My life sounds hard sometimes … I know. Especially when I showed up at 5PM really hungry. I think I sampled offerings from half of the the competing chefs before the event’s moderator, Jimmy Contreras, came up to me smiling and said, “You know you have to try all of the dishes at the Judges’ Table upstairs at 6pm, right?” *Blink blink* “Well, I do now!”
Luckily, I made sure to attend the event in a flowy dress that allowed for over-consumption. With my newly gained knowledge I set aside my dishes in-hand and went to the rooftop to focus on more important things–the cocktails. The temperature was in the high 80s, so I was really looking forward to some icy concoctions featuring sponsored spirits, Patrón and Makers 46. I managed to sample half of the cocktails before being sitting down for the official judging portion of the event. (This is one situation where “slow and steady wins the race” isn’t a thing.)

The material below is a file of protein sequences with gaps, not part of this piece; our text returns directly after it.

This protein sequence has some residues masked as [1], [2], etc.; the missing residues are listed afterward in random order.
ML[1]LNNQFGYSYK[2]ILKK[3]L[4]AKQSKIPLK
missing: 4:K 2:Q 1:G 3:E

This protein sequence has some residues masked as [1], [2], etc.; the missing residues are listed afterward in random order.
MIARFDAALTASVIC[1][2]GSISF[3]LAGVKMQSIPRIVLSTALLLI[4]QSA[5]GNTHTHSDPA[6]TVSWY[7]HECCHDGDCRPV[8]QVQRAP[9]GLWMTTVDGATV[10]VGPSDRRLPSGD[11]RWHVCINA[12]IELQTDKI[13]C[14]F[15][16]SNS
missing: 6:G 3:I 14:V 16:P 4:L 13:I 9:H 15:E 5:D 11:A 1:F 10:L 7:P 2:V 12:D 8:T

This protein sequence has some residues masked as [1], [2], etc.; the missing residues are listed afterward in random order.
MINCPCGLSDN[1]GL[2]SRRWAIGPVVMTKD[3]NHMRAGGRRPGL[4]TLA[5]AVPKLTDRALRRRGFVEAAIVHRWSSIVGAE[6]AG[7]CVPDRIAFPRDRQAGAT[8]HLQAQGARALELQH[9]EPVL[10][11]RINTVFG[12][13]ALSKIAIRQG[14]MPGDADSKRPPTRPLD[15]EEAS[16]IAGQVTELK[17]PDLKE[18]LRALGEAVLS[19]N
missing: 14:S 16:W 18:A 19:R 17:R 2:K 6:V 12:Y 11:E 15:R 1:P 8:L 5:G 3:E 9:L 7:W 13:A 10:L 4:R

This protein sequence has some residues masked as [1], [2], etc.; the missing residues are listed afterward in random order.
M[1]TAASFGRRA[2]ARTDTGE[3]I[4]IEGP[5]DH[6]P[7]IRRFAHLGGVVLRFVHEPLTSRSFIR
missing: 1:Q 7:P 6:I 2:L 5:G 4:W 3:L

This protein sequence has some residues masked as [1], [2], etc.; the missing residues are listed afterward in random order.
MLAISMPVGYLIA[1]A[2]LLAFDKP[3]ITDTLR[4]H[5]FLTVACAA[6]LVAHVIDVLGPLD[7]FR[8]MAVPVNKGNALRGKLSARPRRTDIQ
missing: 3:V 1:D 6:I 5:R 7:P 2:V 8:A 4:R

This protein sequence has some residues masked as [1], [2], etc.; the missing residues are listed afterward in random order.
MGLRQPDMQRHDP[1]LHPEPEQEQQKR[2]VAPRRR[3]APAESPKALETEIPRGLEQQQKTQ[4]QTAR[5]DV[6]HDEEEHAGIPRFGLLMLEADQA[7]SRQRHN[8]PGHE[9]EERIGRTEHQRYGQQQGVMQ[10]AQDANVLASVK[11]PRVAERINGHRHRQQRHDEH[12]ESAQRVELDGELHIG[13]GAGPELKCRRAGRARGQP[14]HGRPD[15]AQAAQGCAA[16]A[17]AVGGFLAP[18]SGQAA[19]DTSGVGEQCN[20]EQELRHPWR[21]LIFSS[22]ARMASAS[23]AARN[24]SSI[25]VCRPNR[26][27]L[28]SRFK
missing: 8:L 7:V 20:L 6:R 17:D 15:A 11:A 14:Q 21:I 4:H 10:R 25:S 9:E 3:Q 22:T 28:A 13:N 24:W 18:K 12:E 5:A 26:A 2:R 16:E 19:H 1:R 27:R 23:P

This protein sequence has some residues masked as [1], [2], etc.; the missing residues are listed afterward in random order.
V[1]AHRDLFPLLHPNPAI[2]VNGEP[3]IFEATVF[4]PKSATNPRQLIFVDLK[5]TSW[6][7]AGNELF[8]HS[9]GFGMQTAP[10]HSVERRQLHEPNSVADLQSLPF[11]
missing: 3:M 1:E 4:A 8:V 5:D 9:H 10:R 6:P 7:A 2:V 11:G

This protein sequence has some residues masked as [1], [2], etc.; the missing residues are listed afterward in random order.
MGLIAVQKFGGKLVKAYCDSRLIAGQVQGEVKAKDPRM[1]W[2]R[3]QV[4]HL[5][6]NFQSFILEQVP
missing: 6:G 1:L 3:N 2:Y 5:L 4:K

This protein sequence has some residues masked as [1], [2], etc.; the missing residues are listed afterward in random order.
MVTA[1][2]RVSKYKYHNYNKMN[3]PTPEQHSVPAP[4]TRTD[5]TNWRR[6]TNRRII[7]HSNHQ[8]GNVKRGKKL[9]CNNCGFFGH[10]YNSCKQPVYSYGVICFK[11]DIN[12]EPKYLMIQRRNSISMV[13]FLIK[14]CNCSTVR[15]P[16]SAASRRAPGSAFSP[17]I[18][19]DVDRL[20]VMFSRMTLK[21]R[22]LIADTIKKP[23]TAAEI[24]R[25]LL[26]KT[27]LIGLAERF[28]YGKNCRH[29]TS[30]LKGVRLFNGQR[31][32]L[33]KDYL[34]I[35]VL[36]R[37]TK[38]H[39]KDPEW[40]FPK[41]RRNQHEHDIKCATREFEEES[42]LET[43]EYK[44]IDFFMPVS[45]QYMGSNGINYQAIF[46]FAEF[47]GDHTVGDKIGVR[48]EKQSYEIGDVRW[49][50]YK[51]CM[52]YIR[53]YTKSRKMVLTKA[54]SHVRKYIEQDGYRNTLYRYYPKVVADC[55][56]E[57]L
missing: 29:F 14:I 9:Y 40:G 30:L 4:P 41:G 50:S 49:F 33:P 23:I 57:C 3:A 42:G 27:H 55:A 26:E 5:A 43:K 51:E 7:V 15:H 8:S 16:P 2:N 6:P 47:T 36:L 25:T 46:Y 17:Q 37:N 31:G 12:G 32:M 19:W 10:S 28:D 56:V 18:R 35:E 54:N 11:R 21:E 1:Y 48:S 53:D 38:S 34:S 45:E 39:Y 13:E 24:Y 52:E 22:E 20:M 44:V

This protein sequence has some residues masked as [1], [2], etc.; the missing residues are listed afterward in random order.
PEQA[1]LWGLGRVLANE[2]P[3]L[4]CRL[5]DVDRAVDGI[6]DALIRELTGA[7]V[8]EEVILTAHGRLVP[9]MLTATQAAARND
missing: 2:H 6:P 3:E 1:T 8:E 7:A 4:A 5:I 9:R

(At this point, I am thinking that maybe I shouldn’t have had so many samples before sitting down. Oops.) When all of the samples of food and cocktails were assembled on the table in front of me, it all looked a bit daunting, but obviously I kept my cool.
I attacked the cocktails first as it was a hot day and all iced drinks were diluting at a rapid pace, and any drinks that did not feature ice was warming up just as quickly. You know my priority: SALVAGE THE DRINKS. Once I marked down my cocktail vote, I forged onward with the food bites and hoped that none of the many photographers crowded around the table would catch an unsavory photo of my chipmunk cheeks stuffed with food.
Winners were announced at the end of the event. (You didn’t think I was going to say who I voted for, did you?)
Returning champion, Brian Bell from The Blind Butcher, took People’s Choice Sous Chef again with his sausage and bone marrow BBQ dish